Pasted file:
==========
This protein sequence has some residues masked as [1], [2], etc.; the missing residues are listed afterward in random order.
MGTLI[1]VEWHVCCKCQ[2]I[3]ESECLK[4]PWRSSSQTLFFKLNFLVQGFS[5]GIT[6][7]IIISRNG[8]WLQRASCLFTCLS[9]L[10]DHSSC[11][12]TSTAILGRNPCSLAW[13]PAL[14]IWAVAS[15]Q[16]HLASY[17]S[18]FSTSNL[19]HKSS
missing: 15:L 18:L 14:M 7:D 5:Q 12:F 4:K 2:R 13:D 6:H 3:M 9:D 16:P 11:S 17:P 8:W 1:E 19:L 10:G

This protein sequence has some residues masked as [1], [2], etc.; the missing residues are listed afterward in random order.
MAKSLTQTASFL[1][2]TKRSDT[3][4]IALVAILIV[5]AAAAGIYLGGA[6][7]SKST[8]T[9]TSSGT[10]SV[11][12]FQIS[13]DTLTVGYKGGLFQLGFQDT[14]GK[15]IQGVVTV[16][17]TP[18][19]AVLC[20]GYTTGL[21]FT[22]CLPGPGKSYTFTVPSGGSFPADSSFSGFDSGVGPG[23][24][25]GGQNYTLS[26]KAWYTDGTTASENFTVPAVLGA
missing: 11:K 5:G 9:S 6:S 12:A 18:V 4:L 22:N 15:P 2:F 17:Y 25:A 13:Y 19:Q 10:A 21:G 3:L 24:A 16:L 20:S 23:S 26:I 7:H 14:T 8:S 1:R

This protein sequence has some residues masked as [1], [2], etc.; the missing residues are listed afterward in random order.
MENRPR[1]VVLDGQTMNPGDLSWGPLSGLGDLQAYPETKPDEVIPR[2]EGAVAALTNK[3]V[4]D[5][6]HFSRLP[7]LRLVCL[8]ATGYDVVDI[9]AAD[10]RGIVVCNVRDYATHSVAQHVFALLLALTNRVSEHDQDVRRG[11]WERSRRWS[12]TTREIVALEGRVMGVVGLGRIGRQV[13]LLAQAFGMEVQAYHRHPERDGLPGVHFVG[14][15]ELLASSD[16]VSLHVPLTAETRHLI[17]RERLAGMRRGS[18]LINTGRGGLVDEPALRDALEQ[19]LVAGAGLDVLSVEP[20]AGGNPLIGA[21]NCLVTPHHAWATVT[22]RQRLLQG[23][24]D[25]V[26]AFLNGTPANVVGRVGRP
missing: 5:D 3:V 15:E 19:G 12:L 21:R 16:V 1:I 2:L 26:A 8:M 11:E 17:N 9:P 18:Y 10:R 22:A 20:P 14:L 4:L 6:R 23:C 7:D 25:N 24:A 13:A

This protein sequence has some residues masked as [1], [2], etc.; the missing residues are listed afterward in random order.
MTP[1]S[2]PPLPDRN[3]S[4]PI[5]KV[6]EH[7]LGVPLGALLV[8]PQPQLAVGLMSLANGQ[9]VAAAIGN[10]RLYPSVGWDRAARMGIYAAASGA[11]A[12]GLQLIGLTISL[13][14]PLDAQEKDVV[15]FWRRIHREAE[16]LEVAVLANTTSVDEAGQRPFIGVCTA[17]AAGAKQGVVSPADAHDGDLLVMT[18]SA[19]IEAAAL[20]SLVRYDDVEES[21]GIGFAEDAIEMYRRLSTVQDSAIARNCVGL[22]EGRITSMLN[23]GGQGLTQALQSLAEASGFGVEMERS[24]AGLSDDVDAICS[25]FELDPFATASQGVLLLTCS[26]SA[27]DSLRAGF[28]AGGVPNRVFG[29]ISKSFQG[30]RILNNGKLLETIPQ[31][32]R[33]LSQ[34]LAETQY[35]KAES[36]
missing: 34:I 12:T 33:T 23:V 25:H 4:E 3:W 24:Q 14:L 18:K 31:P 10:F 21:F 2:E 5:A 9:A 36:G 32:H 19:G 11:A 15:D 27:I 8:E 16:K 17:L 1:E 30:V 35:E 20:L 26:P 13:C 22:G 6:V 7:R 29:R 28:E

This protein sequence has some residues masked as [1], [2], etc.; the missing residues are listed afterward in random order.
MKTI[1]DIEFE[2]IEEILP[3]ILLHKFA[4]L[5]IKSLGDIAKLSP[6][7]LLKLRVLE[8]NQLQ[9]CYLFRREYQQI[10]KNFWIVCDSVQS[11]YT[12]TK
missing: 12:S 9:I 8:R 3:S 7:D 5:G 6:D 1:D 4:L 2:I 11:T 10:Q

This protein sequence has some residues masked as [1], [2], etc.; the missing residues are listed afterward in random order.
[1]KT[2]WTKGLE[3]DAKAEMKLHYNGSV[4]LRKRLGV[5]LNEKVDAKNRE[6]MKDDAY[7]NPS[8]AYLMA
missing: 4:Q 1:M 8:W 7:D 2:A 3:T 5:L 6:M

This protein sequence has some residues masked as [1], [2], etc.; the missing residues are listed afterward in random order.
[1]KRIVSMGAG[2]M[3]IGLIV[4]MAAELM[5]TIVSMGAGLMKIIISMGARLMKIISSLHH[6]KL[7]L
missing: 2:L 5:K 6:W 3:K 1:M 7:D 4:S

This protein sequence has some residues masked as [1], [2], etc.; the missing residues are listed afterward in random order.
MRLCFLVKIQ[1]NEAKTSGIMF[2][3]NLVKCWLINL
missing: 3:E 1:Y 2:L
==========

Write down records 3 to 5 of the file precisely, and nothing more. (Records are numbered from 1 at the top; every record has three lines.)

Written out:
This protein sequence has some residues masked as [1], [2], etc.; the missing residues are listed afterward in random order.
MENRPR[1]VVLDGQTMNPGDLSWGPLSGLGDLQAYPETKPDEVIPR[2]EGAVAALTNK[3]V[4]D[5][6]HFSRLP[7]LRLVCL[8]ATGYDVVDI[9]AAD[10]RGIVVCNVRDYATHSVAQHVFALLLALTNRVSEHDQDVRRG[11]WERSRRWS[12]TTREIVALEGRVMGVVGLGRIGRQV[13]LLAQAFGMEVQAYHRHPERDGLPGVHFVG[14][15]ELLASSD[16]VSLHVPLTAETRHLI[17]RERLAGMRRGS[18]LINTGRGGLVDEPALRDALEQ[19]LVAGAGLDVLSVEP[20]AGGNPLIGA[21]NCLVTPHHAWATVT[22]RQRLLQG[23][24]D[25]V[26]AFLNGTPANVVGRVGRP
missing: 5:D 3:V 15:E 19:G 12:L 21:R 16:V 1:I 2:L 26:A 8:M 11:E 17:N 9:P 18:Y 10:R 22:A 20:P 14:L 4:L 6:R 23:C 7:D 25:N 24:A 13:A

This protein sequence has some residues masked as [1], [2], etc.; the missing residues are listed afterward in random order.
MTP[1]S[2]PPLPDRN[3]S[4]PI[5]KV[6]EH[7]LGVPLGALLV[8]PQPQLAVGLMSLANGQ[9]VAAAIGN[10]RLYPSVGWDRAARMGIYAAASGA[11]A[12]GLQLIGLTISL[13][14]PLDAQEKDVV[15]FWRRIHREAE[16]LEVAVLANTTSVDEAGQRPFIGVCTA[17]AAGAKQGVVSPADAHDGDLLVMT[18]SA[19]IEAAAL[20]SLVRYDDVEES[21]GIGFAEDAIEMYRRLSTVQDSAIARNCVGL[22]EGRITSMLN[23]GGQGLTQALQSLAEASGFGVEMERS[24]AGLSDDVDAICS[25]FELDPFATASQGVLLLTCS[26]SA[27]DSLRAGF[28]AGGVPNRVFG[29]ISKSFQG[30]RILNNGKLLETIPQ[31][32]R[33]LSQ[34]LAETQY[35]KAES[36]
missing: 34:I 12:T 33:T 23:V 25:H 4:E 3:W 24:Q 14:L 18:K 31:P 10:F 21:F 2:E 5:A 9:A 36:G 32:H 19:G 11:A 15:D 27:I 8:E 16:K 17:L 1:E 30:V 35:E 20:L 26:P 13:C 22:G 6:V 7:R 29:R 28:E

This protein sequence has some residues masked as [1], [2], etc.; the missing residues are listed afterward in random order.
MKTI[1]DIEFE[2]IEEILP[3]ILLHKFA[4]L[5]IKSLGDIAKLSP[6][7]LLKLRVLE[8]NQLQ[9]CYLFRREYQQI[10]KNFWIVCDSVQS[11]YT[12]TK
missing: 12:S 9:I 8:R 3:S 7:D 5:G 6:D 1:D 4:L 2:I 11:T 10:Q